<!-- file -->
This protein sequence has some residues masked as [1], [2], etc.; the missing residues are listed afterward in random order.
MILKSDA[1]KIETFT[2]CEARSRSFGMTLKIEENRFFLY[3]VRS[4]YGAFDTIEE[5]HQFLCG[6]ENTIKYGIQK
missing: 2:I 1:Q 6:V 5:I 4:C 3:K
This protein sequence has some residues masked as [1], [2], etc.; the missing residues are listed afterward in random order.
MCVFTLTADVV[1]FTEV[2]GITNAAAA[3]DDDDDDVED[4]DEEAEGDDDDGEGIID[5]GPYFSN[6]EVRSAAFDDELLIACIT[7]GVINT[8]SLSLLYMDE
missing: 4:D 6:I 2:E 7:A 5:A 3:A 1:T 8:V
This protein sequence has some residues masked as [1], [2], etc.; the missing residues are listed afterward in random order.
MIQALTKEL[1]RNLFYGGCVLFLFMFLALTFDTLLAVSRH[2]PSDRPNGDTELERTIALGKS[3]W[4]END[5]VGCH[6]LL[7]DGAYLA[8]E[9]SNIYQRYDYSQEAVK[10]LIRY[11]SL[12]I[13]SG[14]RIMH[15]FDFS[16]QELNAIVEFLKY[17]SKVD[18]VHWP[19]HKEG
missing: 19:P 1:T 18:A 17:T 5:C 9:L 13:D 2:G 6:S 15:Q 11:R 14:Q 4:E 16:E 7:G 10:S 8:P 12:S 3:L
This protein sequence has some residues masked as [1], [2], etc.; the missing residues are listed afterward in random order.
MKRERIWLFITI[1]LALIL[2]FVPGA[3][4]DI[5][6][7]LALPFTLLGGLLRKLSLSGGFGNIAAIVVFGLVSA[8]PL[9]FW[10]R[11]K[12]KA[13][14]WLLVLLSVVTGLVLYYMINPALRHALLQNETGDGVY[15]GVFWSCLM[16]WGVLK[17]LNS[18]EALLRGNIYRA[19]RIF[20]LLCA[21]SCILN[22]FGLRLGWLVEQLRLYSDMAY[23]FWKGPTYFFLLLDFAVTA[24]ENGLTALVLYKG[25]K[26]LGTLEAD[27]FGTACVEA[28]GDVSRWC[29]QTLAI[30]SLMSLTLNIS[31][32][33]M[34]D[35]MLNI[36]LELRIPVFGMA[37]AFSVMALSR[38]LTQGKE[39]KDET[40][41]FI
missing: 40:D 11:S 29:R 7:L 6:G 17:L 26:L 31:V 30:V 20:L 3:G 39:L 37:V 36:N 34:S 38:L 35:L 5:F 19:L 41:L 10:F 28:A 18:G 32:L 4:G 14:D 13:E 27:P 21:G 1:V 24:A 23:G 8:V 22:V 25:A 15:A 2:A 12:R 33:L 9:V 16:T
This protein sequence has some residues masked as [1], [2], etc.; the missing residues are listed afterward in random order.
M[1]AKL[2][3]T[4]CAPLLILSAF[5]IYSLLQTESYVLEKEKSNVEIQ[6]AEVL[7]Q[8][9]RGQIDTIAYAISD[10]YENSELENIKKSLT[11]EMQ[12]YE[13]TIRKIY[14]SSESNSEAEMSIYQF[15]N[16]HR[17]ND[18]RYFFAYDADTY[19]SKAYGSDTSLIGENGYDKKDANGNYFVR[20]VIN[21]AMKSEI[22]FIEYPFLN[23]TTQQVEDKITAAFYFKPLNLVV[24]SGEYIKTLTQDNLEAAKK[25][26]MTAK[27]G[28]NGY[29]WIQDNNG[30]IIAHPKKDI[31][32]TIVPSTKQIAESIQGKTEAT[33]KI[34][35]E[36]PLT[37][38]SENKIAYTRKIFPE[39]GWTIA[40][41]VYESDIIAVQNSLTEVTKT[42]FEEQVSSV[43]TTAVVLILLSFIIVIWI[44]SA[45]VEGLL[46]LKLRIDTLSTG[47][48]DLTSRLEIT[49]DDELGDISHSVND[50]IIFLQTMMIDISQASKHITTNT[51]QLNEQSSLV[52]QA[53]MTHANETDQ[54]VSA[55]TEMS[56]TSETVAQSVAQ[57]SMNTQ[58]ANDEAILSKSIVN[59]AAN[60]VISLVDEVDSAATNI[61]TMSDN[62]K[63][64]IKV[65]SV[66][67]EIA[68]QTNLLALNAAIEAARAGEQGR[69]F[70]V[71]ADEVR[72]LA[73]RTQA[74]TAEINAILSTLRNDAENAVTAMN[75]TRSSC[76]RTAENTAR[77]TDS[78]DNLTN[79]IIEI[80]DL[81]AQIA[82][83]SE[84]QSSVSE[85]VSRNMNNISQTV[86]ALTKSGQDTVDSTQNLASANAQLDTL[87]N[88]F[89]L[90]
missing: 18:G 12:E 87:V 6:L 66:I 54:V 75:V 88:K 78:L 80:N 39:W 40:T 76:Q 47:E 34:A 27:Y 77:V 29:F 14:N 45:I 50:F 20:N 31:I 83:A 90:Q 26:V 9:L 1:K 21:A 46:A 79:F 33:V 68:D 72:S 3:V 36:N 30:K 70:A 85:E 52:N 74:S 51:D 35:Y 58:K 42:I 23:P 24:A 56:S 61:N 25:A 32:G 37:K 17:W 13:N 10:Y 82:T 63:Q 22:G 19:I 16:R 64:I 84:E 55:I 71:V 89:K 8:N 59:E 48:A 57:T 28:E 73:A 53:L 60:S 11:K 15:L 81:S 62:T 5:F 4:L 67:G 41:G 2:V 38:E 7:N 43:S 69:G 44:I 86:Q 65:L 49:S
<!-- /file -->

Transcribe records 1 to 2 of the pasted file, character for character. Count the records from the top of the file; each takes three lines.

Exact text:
This protein sequence has some residues masked as [1], [2], etc.; the missing residues are listed afterward in random order.
MILKSDA[1]KIETFT[2]CEARSRSFGMTLKIEENRFFLY[3]VRS[4]YGAFDTIEE[5]HQFLCG[6]ENTIKYGIQK
missing: 2:I 1:Q 6:V 5:I 4:C 3:K
This protein sequence has some residues masked as [1], [2], etc.; the missing residues are listed afterward in random order.
MCVFTLTADVV[1]FTEV[2]GITNAAAA[3]DDDDDDVED[4]DEEAEGDDDDGEGIID[5]GPYFSN[6]EVRSAAFDDELLIACIT[7]GVINT[8]SLSLLYMDE
missing: 4:D 6:I 2:E 7:A 5:A 3:A 1:T 8:V